1. Zimmer Mann Telegraph

American public opinion was also inflamed by the Zimmermann note. Zimmermann was the foreign secretary of Germany who sought a military alliance with Mexico against United States. When submarines sank three American merchant ships, Wilson abandoned temporary armed neutrality and decided to take the United States into the war.

  1. Russian Revolution

In 1917, the ruler of Russia ―Czar‖ was dethroned in the Russian revolution and the communist party led by Lenin was all set to take up the new system of government in Russia. America was of the view that the communist revolution will not be favorable to American system.

  1. Weapons Credibility Issue

America was one of the biggest sellers of arms and artillery to Europe. Since the world war had begun by that time, it was the issues of the credibility of American arms as a large number of US arms were being used by the allies in the 1st world war. The failure of allies in the war would have resulted as a disaster for the US weapon industry.

  1. Declaration of War

In his powerful war message of 2 April 1917, Wilson condemned the German submarine campaign as ―warfare against mankind,‖ and urged Americans to fight, in his famous phrase, to make the world ―safe for democracy.

        “The world must be made safe for democracy.” “Woodrow Wilson”

14 Points of Woodrow Wilson

During the bloody battles of the First World War, President Woodrow Wilson began to explain his plans for the peace following the war.  Most widely known was his message of a “peace without victory” most completely explained in his “Fourteen Points” speech before Congress on 8 January 1918.  The first five points consisted the idea of an “open” world after the war. The next eight points focused mainly upon the idea of granting “selfdetermination” to national minorities in Europe.  Most significant, however, was point number fourteen which stressed a “general association of nations” to ensure “political independence and territorial integrity to great and small states alike.”  Essentially, these Fourteen Points signaled a generous, non-punitive postwar settlement.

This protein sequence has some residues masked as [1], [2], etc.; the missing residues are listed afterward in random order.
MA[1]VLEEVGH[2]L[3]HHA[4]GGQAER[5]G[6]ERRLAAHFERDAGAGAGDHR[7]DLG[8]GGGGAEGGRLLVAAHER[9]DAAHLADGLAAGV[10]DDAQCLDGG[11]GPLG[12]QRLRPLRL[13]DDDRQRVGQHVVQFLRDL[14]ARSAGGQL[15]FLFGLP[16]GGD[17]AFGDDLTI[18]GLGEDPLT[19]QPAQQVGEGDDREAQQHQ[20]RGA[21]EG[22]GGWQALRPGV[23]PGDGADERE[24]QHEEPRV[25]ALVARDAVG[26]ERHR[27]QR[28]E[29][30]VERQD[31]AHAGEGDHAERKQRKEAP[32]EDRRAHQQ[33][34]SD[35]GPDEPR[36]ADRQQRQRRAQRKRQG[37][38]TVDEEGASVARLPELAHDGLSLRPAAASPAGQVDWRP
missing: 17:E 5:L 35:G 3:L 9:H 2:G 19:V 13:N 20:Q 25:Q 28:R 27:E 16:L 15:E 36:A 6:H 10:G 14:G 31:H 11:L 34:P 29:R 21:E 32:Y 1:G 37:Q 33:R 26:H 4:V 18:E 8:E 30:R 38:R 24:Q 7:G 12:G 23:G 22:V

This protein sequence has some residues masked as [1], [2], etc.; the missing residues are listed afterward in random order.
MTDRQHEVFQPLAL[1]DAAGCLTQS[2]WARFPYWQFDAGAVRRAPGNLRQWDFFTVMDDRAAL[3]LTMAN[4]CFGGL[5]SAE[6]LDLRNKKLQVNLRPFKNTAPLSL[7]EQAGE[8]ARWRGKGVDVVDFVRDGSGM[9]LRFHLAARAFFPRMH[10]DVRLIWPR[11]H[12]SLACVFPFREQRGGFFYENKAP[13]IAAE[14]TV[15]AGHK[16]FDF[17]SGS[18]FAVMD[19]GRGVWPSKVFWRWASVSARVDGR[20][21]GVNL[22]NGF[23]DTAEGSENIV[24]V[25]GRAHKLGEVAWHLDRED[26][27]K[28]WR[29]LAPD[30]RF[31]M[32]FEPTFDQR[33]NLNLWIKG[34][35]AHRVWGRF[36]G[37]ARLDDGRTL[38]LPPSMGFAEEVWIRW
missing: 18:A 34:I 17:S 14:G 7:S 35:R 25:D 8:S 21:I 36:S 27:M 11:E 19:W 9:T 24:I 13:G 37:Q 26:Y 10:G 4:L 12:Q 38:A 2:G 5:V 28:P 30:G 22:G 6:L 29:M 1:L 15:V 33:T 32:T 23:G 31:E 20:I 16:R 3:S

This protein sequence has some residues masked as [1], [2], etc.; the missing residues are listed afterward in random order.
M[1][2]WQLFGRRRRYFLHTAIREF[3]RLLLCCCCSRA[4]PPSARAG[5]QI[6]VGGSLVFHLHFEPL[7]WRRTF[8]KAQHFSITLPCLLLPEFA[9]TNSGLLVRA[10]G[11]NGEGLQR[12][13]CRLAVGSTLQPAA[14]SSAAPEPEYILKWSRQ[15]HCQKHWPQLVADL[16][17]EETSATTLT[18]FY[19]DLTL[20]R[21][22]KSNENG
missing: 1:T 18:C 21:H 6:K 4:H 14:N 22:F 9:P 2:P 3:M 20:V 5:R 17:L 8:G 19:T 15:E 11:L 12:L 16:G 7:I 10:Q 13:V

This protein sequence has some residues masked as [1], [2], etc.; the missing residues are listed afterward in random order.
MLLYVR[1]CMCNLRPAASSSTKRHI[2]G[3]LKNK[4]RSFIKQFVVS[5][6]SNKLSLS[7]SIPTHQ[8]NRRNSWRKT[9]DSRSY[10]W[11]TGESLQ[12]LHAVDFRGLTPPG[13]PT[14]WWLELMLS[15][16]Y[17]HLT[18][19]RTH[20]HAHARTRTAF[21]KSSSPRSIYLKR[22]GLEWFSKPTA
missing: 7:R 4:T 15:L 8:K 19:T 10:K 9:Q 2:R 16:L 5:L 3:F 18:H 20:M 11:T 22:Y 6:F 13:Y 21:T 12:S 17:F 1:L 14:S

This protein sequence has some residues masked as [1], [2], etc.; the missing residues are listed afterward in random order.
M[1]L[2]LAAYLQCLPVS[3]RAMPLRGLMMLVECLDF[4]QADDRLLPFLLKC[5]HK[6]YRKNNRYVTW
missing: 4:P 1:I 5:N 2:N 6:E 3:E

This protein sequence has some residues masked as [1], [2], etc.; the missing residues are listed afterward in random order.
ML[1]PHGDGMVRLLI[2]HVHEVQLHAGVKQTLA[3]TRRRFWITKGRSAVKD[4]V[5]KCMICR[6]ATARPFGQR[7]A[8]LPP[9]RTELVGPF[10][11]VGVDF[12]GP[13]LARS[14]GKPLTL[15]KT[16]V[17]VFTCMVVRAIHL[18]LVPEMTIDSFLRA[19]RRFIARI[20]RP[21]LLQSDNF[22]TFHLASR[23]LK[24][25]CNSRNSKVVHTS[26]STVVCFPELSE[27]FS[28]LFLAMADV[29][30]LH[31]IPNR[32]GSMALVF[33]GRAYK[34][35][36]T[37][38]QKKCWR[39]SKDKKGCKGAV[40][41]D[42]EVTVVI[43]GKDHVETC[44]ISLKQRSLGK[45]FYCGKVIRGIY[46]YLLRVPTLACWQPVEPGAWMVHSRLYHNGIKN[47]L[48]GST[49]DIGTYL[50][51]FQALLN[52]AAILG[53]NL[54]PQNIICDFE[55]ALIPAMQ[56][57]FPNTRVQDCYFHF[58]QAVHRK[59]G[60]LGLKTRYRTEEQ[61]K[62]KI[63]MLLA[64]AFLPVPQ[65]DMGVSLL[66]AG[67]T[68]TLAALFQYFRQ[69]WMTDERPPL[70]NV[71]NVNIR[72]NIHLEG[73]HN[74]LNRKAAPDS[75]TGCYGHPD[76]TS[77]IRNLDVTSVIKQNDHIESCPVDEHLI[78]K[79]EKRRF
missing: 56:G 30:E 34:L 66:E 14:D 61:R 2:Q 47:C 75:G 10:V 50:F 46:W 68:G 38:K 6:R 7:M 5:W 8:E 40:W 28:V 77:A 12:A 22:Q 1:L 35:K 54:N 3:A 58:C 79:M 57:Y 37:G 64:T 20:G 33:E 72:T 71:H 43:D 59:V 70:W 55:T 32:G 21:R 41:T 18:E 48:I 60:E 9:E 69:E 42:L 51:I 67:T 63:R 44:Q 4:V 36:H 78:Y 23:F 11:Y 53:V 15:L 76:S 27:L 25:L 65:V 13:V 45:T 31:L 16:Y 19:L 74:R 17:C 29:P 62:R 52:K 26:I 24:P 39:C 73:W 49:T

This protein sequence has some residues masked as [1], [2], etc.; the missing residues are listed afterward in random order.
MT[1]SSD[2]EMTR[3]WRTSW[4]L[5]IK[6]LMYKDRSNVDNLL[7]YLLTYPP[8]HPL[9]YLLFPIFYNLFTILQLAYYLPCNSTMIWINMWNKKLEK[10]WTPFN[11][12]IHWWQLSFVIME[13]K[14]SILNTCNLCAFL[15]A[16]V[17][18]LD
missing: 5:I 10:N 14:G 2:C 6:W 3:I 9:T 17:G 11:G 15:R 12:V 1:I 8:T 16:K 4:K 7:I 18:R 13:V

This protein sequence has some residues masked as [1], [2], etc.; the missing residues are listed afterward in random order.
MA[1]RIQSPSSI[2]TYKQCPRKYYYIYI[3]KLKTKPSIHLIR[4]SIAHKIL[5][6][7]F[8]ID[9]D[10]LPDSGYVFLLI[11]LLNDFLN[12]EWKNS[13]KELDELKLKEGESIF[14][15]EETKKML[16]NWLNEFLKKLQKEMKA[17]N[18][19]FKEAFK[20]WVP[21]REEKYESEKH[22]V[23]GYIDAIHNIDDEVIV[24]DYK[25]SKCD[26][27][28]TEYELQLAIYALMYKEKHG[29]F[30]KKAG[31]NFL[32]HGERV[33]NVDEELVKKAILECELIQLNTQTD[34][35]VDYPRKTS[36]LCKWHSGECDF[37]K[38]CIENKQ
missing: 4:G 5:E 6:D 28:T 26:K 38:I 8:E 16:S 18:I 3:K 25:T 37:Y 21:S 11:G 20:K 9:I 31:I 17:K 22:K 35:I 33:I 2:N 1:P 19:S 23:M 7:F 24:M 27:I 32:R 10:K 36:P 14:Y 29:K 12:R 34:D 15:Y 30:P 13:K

1. Abolishment of Secret Treaties

Abolition of secret diplomacy by adoption of open covenants (agreements) openly arrived at.

  1. Absolute Freedom of The Seas

Freedom of the seas in peace and war, except as the seas may be closed in whole or in part by international action to enforce international covenants.

  1. Removal of economic barriers and equality of

trade  Removal of international trade barriers where-ever possible and establishment of equal trading conditions among the nations accepting the peace.

  1. Reduction of armaments

Reduction of armaments to the lowest point consistent with public safety.

  1. Adjustment of colonial claims

Adjustment of colonial claims, taking into account the interests of the colonial population as well as those of the rival colonial powers.

  1. Evacuation of Russian Territories

Evacuation of German troops from Russian territory, and an opportunity for Russia, then engaged in the Communist revolution, to determine its form of government without outside interference.

  1. Preservation of Belgian sovereignty

Evacuation of German troops from Belgium.

  1. Restoration of French territory Alsace-Lorraine

Evacuation and restoration by Germany of French territory, with restoration to France of Alsace-Lorraine.

  1. Re-adjustment of Italian frontiers

Readjustment of the frontiers of Italy along clearly recognizable lines of nationality.

  1. Division and autonomous development of Austria-Hungary

Opportunity of autonomous development for the peoples of Austria-Hungary.

  1. Redrawing of Balkan boundaries

Evacuation by the Central Powers of Serbia, Montenegro, and Romania; granting of seaports to Serbia; and international guarantees of the political and economic independence and territorial integrity of the Balkan states.

  1. Limitations on Turkey

Internationalization of the Dardanelles and self-determination for non-Turkish peoples under Turkish control.

  1. Establishment of an independent

Poland an independent Poland with access to the sea.

  1. Association of nations (League of Nations)

A League of Nations should be set up to guarantee the political and territorial independence of all states.